The chaos of the Civil War decimated U.S. currency. As a result, many people resorted to merchant tokens, encased stamps, and fractional currency. When the war ended, officials faced the daunting task of reissuing coinage.
By 1864, Congress authorized the minting of a five-cent coin. It was not long after that things started to go wrong. It was decided that the coin would bear the image of “Clark.” By this officials meant the iconic explorer William Clark. However, officials later saw that this plan was misunderstood and that the design featured Spencer M. Clark who was then the head of the Currency Bureau.
This mistake, while funny, caused an uproar. The response to the error was swift. Congress immediately passed a law which forbade the issuance of any coin with the image of any living person.
Meanwhile, industrialist Joseph Wharton was continuing to exert his influence on Congress. Wharton was close to having a monopoly on the mining of nickel in the US. Therefore, he saw an opportunity to advocate for coins consisting of the metal. To accomplish this, he leveraged his connection to officials in Congress. By May of 1866, a bill passed which provided for a five cent coin consisting of 75% copper, and 25% nickel.
The work of designing the piece was handed to Mint’s chief engraver, James B. Longacre. In the interest of meeting a looming deadline, Longacre borrowed elements from the two-cent coin he designed. He took the shield appearing on the two-cent piece and applied it to the five-cent coin. This shield provided the coin with a bold look signifying defense and strength in the unity of a recently divided nation.
The top portion of the shield represents Congress, while the 13 vertical stripes represent the states. The crossed arrows at the bottom of the shield symbolize non-aggression with a willingness to attack if provoked.
Despite the dramatic look of the pieces, the design received widespread criticism. Many felt that the shield had the feel of a tombstone rather than a symbol of self reliance. Moreover, some of the design elements caused production problems. The dies used to mint the pieces had short life spans due to the hardness of the planchet. By 1867, officials had simplified the piece by removing the rays surrounding the “5” on the reverse.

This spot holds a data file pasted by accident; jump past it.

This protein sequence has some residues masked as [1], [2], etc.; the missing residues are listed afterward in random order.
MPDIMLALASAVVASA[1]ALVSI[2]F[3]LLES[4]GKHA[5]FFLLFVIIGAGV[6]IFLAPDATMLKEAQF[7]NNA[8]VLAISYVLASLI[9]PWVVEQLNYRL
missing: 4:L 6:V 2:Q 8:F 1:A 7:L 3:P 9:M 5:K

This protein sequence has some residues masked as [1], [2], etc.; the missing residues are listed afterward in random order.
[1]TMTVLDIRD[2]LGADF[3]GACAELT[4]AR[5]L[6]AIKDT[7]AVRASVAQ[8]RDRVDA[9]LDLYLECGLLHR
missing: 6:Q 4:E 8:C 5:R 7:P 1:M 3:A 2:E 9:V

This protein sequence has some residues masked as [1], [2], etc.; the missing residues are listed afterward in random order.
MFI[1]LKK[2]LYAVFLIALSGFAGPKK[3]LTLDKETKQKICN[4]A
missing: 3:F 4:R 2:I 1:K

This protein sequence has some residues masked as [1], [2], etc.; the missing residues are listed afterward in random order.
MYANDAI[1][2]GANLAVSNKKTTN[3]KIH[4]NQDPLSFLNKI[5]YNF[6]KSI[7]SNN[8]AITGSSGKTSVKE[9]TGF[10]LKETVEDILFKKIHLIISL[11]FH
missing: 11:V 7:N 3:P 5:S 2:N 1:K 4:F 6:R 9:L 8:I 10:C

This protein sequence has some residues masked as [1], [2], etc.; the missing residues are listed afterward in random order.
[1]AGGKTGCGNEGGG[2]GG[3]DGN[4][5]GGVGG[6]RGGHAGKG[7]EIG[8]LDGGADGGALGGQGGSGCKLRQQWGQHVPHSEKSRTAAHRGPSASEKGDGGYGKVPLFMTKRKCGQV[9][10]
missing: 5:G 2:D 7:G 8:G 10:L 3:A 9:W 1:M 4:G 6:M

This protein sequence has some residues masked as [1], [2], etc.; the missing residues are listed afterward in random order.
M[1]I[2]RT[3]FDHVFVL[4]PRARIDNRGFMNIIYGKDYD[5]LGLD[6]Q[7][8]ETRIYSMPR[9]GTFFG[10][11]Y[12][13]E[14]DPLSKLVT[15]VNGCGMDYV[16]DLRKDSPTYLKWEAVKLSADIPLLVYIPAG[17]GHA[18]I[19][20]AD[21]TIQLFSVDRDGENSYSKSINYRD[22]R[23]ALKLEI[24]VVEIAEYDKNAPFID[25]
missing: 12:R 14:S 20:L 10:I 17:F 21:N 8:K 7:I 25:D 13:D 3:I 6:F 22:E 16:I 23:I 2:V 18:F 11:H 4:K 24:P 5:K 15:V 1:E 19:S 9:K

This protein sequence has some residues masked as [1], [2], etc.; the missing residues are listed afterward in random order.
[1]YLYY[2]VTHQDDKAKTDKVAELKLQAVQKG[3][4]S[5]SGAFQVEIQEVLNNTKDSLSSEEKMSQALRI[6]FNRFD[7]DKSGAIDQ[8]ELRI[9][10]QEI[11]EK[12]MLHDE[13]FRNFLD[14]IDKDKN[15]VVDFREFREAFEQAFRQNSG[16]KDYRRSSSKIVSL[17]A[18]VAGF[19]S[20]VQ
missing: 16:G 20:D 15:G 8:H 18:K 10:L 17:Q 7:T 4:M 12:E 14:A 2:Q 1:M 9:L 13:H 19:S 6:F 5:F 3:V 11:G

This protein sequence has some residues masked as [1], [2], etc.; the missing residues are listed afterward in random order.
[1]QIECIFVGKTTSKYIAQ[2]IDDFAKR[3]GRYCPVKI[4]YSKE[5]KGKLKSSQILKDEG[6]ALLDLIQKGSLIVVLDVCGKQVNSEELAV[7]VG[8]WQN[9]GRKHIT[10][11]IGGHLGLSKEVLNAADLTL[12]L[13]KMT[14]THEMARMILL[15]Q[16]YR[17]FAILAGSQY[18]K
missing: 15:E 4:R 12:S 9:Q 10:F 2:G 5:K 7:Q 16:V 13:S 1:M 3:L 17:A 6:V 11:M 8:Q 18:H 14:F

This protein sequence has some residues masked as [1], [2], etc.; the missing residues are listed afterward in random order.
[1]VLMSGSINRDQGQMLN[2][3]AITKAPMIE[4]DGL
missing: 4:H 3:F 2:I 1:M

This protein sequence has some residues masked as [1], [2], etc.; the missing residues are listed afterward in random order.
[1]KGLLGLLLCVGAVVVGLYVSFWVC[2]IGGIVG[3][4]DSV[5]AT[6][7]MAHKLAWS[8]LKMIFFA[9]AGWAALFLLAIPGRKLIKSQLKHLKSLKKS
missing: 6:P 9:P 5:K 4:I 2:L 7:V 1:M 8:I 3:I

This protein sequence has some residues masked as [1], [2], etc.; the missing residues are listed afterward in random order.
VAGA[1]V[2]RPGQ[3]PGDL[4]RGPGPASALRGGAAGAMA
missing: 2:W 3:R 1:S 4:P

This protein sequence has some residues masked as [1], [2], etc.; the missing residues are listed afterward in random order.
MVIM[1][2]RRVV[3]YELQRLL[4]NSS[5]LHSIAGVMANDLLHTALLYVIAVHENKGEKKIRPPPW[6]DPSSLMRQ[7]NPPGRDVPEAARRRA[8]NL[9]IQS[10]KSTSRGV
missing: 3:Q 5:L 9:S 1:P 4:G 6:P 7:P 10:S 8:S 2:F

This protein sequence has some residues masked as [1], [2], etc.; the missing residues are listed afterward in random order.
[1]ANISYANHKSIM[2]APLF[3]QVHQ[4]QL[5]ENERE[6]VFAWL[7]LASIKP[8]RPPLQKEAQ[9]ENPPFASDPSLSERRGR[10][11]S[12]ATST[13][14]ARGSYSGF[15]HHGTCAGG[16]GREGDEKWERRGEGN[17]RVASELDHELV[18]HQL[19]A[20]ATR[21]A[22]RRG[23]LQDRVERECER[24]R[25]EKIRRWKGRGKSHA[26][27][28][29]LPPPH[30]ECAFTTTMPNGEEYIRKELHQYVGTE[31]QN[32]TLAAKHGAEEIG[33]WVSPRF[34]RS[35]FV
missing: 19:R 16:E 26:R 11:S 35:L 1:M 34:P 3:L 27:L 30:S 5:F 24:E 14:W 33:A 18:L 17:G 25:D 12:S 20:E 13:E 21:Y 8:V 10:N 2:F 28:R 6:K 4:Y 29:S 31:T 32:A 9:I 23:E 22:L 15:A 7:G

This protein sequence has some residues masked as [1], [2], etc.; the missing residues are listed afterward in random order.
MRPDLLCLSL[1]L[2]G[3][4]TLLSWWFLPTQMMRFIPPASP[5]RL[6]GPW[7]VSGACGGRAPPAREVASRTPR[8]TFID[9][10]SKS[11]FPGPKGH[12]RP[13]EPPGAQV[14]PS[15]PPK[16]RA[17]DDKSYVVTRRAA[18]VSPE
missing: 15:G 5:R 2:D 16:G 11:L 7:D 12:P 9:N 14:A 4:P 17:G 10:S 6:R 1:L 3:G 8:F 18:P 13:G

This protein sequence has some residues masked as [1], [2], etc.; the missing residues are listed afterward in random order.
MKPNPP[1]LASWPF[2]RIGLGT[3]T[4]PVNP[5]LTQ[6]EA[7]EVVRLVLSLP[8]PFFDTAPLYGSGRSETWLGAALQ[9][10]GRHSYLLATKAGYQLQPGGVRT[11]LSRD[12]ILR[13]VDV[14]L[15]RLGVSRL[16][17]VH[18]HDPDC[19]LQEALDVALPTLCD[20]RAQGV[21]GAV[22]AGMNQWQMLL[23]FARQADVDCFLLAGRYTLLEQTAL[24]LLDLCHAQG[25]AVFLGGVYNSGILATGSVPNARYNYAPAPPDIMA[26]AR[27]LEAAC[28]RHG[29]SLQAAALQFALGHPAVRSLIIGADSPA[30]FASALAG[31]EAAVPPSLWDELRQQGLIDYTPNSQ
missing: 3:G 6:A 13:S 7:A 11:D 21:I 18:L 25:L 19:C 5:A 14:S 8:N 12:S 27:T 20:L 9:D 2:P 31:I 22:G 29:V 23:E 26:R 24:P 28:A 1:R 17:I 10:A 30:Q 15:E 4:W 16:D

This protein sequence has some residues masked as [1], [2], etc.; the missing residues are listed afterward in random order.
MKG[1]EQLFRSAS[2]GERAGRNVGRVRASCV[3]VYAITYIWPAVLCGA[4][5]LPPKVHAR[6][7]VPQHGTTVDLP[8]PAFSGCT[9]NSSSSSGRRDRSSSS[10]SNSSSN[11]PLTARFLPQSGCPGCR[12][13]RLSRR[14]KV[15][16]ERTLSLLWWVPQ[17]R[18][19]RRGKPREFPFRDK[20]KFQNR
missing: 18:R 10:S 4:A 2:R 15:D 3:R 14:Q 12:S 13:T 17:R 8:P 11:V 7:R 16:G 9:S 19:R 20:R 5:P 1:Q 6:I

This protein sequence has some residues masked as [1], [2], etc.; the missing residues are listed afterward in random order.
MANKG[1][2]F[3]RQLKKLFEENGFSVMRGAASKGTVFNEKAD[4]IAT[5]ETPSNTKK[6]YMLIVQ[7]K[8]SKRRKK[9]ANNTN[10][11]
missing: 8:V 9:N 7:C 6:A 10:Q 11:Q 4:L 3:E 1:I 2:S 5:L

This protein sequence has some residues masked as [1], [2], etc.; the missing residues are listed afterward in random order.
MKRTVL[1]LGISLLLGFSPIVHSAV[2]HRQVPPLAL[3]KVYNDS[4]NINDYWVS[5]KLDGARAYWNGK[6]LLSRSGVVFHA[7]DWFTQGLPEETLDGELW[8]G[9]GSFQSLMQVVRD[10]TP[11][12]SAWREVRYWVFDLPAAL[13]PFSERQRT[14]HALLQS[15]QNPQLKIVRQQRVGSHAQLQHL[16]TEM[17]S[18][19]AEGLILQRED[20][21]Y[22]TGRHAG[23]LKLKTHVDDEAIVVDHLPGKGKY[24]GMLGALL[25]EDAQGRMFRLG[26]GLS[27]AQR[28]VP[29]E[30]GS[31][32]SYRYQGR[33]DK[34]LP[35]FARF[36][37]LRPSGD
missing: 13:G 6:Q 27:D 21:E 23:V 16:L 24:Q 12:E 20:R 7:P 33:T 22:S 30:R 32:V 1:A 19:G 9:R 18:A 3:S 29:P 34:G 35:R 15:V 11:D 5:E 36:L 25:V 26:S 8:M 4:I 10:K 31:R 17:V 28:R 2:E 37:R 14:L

By 1869 production of the coins dropped due to enough reaching circulation. In time they became known simply as “nickels.”
Many varieties of the coin remain today because the dies had to be replaced so often. Mint officials built these replacement dies fast, often leading to inconsistencies. The 1868 coin, in particular, has many errors. There are more than sixty different double die varieties caused by misalignment. Additionally, the 1873 piece has a variety known as the “closed 3” piece because the 3 in 1873 occasionally resembles an 8.
In 1883/2, the final year of production, some coins received a double date in error. As a result there was a 2 under the 3 in the date of some coins. This was due to the Mint’s decision to reuse the 1882 die and simply adjust the last number.
Despite the rocky history of the shield nickel this coin is the reason we refer to five-cents as nickels. The piece is a reminder that the work of rebuilding a nation touches on every conceivable aspect of life.
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